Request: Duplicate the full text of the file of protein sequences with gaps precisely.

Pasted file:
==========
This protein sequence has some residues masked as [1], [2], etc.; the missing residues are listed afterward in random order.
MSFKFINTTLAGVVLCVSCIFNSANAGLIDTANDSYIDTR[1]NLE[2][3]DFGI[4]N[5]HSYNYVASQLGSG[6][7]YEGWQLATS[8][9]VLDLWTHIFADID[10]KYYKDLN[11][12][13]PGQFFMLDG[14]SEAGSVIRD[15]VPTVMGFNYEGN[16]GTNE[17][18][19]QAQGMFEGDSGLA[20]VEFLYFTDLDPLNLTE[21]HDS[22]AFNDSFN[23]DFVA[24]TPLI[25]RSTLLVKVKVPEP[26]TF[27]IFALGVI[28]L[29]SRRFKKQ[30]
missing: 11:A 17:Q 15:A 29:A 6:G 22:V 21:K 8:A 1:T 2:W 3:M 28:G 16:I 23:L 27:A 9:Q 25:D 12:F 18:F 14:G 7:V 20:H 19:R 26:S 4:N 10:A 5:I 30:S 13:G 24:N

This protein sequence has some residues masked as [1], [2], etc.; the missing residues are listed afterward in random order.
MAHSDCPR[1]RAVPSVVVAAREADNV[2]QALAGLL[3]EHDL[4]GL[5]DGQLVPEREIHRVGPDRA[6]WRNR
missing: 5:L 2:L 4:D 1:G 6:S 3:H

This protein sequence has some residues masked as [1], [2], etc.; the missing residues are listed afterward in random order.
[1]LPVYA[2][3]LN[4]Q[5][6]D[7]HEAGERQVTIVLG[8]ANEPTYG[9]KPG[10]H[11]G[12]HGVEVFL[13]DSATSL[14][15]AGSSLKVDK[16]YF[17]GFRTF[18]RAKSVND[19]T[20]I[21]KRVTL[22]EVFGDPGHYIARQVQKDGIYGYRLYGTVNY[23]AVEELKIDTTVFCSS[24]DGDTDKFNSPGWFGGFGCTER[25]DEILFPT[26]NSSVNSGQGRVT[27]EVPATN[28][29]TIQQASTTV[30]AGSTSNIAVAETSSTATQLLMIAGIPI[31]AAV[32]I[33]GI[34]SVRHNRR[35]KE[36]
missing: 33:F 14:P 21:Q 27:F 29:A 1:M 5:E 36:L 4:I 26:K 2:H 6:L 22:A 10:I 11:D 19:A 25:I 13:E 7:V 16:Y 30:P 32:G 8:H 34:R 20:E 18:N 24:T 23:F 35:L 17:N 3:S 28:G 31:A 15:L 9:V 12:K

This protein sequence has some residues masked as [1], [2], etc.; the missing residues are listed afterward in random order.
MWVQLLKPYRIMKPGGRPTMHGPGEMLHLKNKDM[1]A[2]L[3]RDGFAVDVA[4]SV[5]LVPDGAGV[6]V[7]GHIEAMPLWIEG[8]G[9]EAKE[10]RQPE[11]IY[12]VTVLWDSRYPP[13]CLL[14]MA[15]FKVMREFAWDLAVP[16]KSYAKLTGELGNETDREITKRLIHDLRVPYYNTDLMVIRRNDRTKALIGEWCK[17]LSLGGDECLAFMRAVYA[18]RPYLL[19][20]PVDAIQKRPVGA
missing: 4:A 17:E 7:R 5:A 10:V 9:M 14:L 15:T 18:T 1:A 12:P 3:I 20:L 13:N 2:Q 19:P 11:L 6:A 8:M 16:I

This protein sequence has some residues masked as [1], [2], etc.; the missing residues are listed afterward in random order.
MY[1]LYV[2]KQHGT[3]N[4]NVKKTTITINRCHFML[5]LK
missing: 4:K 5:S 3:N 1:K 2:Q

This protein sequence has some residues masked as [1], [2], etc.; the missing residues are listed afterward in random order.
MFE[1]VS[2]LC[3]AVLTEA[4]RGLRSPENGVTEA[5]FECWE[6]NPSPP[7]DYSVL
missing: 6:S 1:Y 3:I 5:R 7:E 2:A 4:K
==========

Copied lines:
This protein sequence has some residues masked as [1], [2], etc.; the missing residues are listed afterward in random order.
MSFKFINTTLAGVVLCVSCIFNSANAGLIDTANDSYIDTR[1]NLE[2][3]DFGI[4]N[5]HSYNYVASQLGSG[6][7]YEGWQLATS[8][9]VLDLWTHIFADID[10]KYYKDLN[11][12][13]PGQFFMLDG[14]SEAGSVIRD[15]VPTVMGFNYEGN[16]GTNE[17][18][19]QAQGMFEGDSGLA[20]VEFLYFTDLDPLNLTE[21]HDS[22]AFNDSFN[23]DFVA[24]TPLI[25]RSTLLVKVKVPEP[26]TF[27]IFALGVI[28]L[29]SRRFKKQ[30]
missing: 11:A 17:Q 15:A 29:A 6:G 22:V 21:K 8:A 1:T 2:W 3:M 28:G 16:I 23:L 27:A 9:Q 25:D 12:F 18:F 14:G 7:V 20:H 19:R 26:S 4:N 10:A 5:I 30:S 13:G 24:N

This protein sequence has some residues masked as [1], [2], etc.; the missing residues are listed afterward in random order.
MAHSDCPR[1]RAVPSVVVAAREADNV[2]QALAGLL[3]EHDL[4]GL[5]DGQLVPEREIHRVGPDRA[6]WRNR
missing: 5:L 2:L 4:D 1:G 6:S 3:H

This protein sequence has some residues masked as [1], [2], etc.; the missing residues are listed afterward in random order.
[1]LPVYA[2][3]LN[4]Q[5][6]D[7]HEAGERQVTIVLG[8]ANEPTYG[9]KPG[10]H[11]G[12]HGVEVFL[13]DSATSL[14][15]AGSSLKVDK[16]YF[17]GFRTF[18]RAKSVND[19]T[20]I[21]KRVTL[22]EVFGDPGHYIARQVQKDGIYGYRLYGTVNY[23]AVEELKIDTTVFCSS[24]DGDTDKFNSPGWFGGFGCTER[25]DEILFPT[26]NSSVNSGQGRVT[27]EVPATN[28][29]TIQQASTTV[30]AGSTSNIAVAETSSTATQLLMIAGIPI[31]AAV[32]I[33]GI[34]SVRHNRR[35]KE[36]
missing: 33:F 14:P 21:Q 27:F 29:A 1:M 5:E 36:L 4:I 26:K 2:H 6:L 22:A 10:I 11:D 19:A 25:I 13:E 7:V 16:Y 30:P 32:G 8:H 34:R 20:E 18:N 24:T 23:F 35:L 17:N 3:S 28:G 31:A 15:L 9:V 12:K

This protein sequence has some residues masked as [1], [2], etc.; the missing residues are listed afterward in random order.
MWVQLLKPYRIMKPGGRPTMHGPGEMLHLKNKDM[1]A[2]L[3]RDGFAVDVA[4]SV[5]LVPDGAGV[6]V[7]GHIEAMPLWIEG[8]G[9]EAKE[10]RQPE[11]IY[12]VTVLWDSRYPP[13]CLL[14]MA[15]FKVMREFAWDLAVP[16]KSYAKLTGELGNETDREITKRLIHDLRVPYYNTDLMVIRRNDRTKALIGEWCK[17]LSLGGDECLAFMRAVYA[18]RPYLL[19][20]PVDAIQKRPVGA
missing: 4:A 17:E 7:R 5:A 10:V 9:M 14:L 15:T 18:T 1:A 12:P 3:I 20:L 13:N 2:Q 19:P 11:L 6:A 8:M 16:I

This protein sequence has some residues masked as [1], [2], etc.; the missing residues are listed afterward in random order.
MY[1]LYV[2]KQHGT[3]N[4]NVKKTTITINRCHFML[5]LK
missing: 4:K 5:S 3:N 1:K 2:Q

This protein sequence has some residues masked as [1], [2], etc.; the missing residues are listed afterward in random order.
MFE[1]VS[2]LC[3]AVLTEA[4]RGLRSPENGVTEA[5]FECWE[6]NPSPP[7]DYSVL
missing: 6:S 1:Y 3:I 5:R 7:E 2:A 4:K